Animal Dentistry and Oral Surgery Specialists, LLC

2409 Omro Road
Oshkosh, WI 54904-7713

(920)233-8409

www.mypetsdentist.com

Oral Lesions in cats

Oral lesions in cats may be associated with chemical burns (such as potpourri or incense), feline stomatitis, trauma, foreign bodies, neoplasia (cancer) or viral disease.  Calicivirus has been associated with oral bleeding and ulceration.

An oronasal fistula is an oral lesion with a communication between the oral cavity and the respiratory track.  The consequence of this lesion can be life threatening.  

Diagnosis of the cause of oral lesions can be challenging!

Dental radiology, computed tomography and tissue biopsy can be helpful in ruling out major causes of oral lesions.  Fungal, bacterial culture and sensitivity testing of deep lesions can also be very useful for diagnosis and treatment.  Specific webpages have been devoted to tongue lesions and traumatic occlusal lesions for additional reading.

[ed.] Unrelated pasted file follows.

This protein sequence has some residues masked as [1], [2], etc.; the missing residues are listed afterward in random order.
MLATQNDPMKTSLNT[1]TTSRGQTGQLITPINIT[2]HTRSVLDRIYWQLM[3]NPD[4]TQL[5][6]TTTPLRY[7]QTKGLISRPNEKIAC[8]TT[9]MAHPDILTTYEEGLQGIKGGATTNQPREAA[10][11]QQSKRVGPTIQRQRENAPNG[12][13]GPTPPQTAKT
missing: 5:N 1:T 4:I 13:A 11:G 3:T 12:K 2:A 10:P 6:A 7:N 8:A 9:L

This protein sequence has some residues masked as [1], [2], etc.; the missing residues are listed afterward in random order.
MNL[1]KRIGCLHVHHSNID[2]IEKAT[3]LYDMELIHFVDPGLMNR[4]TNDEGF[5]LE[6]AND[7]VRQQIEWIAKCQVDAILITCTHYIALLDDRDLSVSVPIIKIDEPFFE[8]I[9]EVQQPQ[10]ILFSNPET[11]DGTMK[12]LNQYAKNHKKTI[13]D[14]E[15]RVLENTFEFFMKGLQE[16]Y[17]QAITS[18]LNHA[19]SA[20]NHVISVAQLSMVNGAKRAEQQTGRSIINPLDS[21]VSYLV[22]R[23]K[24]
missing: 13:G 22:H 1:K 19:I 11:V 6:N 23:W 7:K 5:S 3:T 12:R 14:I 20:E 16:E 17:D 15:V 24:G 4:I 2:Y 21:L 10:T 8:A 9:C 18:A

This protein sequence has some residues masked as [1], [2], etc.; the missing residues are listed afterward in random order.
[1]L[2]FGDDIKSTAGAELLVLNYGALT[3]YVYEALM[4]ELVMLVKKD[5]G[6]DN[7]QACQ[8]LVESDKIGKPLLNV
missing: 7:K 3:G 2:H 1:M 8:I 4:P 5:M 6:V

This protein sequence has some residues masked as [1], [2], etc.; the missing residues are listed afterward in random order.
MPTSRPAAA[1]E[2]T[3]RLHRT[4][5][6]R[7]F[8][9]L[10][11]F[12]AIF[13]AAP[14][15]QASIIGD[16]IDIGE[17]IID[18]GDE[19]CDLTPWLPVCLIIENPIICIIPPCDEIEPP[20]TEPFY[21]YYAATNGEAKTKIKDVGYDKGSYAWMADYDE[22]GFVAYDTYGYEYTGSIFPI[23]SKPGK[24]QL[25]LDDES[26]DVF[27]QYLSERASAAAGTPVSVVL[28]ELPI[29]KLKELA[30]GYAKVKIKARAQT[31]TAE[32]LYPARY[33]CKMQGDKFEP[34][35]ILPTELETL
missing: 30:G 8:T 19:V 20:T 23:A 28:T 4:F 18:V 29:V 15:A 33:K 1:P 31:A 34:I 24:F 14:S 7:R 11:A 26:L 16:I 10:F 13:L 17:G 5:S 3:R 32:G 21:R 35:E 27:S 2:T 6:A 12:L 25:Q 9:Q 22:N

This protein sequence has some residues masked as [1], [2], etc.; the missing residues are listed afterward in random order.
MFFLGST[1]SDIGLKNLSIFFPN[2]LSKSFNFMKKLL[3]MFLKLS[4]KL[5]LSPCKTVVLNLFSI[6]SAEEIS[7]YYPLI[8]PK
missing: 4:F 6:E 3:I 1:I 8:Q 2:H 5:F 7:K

Clinical cases of oral lesions.



Central oral ulcer (above) was biopsied
and an inflammatory diagnosis was made.
The cause was not determined.



Full thickness biopsy site was
sutured closed using 4-0 Monocryl.



Oral lacerations were identified
and dental radiographs revealed
severe periapical pathology of the
adjacent upper molar and upper 
fourth premolar teeth.



Biopsy of this defect resulted in the 
diagnosis of squamous cell carcinoma.



Biopsy site mucosal tissue edges were
apposed with 5-0 chromic catgut sutures.

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Oronasal fistulas are communications
between the oral cavity and the
respiratory track.  This one was
biopsied for neoplasia prior to surgical
closure.

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Intraoperative view of the above
oronasal fistula.

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The oronasal fistula was closed in
two layers.

Cat Dental Care

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